History: From the Dawn of Civilization to the Present Day is a dynamic visual encyclopedia of world events that explores the fascinating story of the human race and more than 6 million years of global history. Mark Soriano, Leader MS and HS History Content, explains how Success Academy Charter Schools in New York City is implementing this title as part of their curriculum for middle school students.
We undertook a redesign of our schools’ history program and we decided to move the study of world history into middle school, while moving American history into high school. We were concerned with finding the right “textbook” to support students in their studies. It is difficult to find a history book for middle school which supports our pedagogy, which is inquiry-based learning. The books are either not appropriate for the age range or they are super boring with columns of text and unengaging, small black-and-white photographs.
We were thrilled when we stumbled across DK’s History: From the Dawn of Civilization to the Present Day, which we call “Smithsonian History,” as it covers the chronology as we need it to be; it covers all the topics in one- or two-page spreads, and the artwork of maps, pictures, and photographs is really engaging.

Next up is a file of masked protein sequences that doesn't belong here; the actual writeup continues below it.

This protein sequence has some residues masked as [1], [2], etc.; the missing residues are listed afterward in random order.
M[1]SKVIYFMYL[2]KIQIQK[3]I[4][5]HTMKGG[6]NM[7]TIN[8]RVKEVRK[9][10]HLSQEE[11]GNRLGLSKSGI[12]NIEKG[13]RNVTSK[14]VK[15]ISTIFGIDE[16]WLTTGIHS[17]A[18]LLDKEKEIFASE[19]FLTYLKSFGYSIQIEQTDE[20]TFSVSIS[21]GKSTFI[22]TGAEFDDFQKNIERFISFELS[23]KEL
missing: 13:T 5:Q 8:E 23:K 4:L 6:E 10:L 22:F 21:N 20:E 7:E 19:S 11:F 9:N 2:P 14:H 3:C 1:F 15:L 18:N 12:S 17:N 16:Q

Students are keeping the book at home so that they can read and refer to it as part of their homework assignments. We tend to assign two to five pages of reading a night, and students are asked to identify the key terms, write a summary paragraph of what they have read, and complete an activity centered on the visual material—the most exciting part!
The artwork is a great leveler. Even parents who don’t know much about history can ask their children to explain what is in the picture or to analyze the image. Parents like to see what kids are doing, and the artwork in this book is so engaging, it draws you in. At the start of the school year, we sent home guidance to parents on how to support their children in their studies by engaging in discussions about the artwork. One of my favorite spreads is the coverage of The Age of Exploration. The coverage of Indigenous Peoples in particular is very progressive compared to other texts.
Before adopting DK’s History for this course, we got input from our schools’ review groups, including the school curriculum writers, and our Grade 5 parents’ groups. The final approval came from Eva Moskowitz, our CEO, who is a History PhD and takes a very personal interest in the schools’ history curriculum and resourcing. So far, the introduction of DK’s History has been a great success; it gets the kids engaged with the content and excited about learning, which frees up classroom time for dynamic discussions and debate about what students have read. Teachers are really excited that the inclusion of this new text supports their efforts to make class time focused on inquiry and exploration.